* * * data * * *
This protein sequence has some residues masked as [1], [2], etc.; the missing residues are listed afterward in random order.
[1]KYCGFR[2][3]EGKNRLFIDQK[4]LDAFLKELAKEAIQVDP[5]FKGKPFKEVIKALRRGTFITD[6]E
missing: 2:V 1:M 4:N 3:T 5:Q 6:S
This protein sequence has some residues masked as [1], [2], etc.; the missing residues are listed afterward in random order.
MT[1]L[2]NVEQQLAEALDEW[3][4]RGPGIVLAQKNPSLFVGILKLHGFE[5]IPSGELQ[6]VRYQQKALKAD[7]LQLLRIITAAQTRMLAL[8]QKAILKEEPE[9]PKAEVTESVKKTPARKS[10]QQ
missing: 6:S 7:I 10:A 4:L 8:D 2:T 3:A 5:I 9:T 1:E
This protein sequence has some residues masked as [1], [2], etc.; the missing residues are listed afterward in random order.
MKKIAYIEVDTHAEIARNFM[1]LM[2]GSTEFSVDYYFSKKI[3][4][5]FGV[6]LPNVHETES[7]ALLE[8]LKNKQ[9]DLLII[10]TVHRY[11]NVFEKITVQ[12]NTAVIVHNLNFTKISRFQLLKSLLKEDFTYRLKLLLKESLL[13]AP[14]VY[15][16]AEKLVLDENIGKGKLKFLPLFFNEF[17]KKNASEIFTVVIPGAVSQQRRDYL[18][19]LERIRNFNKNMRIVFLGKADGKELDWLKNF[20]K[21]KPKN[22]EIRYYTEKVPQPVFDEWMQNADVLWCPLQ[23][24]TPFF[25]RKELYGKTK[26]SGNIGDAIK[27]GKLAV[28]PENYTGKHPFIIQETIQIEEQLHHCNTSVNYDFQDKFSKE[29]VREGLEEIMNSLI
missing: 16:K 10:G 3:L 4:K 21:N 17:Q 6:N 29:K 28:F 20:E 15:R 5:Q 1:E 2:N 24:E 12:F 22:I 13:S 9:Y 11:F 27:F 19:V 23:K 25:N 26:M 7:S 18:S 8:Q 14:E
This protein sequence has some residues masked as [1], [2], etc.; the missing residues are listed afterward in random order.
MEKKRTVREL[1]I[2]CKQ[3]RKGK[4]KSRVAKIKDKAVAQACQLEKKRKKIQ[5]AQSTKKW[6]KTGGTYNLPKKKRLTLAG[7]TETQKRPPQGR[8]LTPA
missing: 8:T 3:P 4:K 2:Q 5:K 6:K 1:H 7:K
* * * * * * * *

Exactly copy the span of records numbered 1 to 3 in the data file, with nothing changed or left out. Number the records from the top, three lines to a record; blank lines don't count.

This protein sequence has some residues masked as [1], [2], etc.; the missing residues are listed afterward in random order.
[1]KYCGFR[2][3]EGKNRLFIDQK[4]LDAFLKELAKEAIQVDP[5]FKGKPFKEVIKALRRGTFITD[6]E
missing: 2:V 1:M 4:N 3:T 5:Q 6:S
This protein sequence has some residues masked as [1], [2], etc.; the missing residues are listed afterward in random order.
MT[1]L[2]NVEQQLAEALDEW[3][4]RGPGIVLAQKNPSLFVGILKLHGFE[5]IPSGELQ[6]VRYQQKALKAD[7]LQLLRIITAAQTRMLAL[8]QKAILKEEPE[9]PKAEVTESVKKTPARKS[10]QQ
missing: 6:S 7:I 10:A 4:L 8:D 2:T 3:A 5:I 9:T 1:E
This protein sequence has some residues masked as [1], [2], etc.; the missing residues are listed afterward in random order.
MKKIAYIEVDTHAEIARNFM[1]LM[2]GSTEFSVDYYFSKKI[3][4][5]FGV[6]LPNVHETES[7]ALLE[8]LKNKQ[9]DLLII[10]TVHRY[11]NVFEKITVQ[12]NTAVIVHNLNFTKISRFQLLKSLLKEDFTYRLKLLLKESLL[13]AP[14]VY[15][16]AEKLVLDENIGKGKLKFLPLFFNEF[17]KKNASEIFTVVIPGAVSQQRRDYL[18][19]LERIRNFNKNMRIVFLGKADGKELDWLKNF[20]K[21]KPKN[22]EIRYYTEKVPQPVFDEWMQNADVLWCPLQ[23][24]TPFF[25]RKELYGKTK[26]SGNIGDAIK[27]GKLAV[28]PENYTGKHPFIIQETIQIEEQLHHCNTSVNYDFQDKFSKE[29]VREGLEEIMNSLI
missing: 16:K 10:G 3:L 4:K 21:N 17:Q 6:N 29:K 28:F 20:E 15:R 5:Q 1:E 2:N 24:E 12:F 22:I 13:S 9:Y 11:F 27:F 19:V 23:K 25:N 26:M 7:S 18:S 8:Q 14:E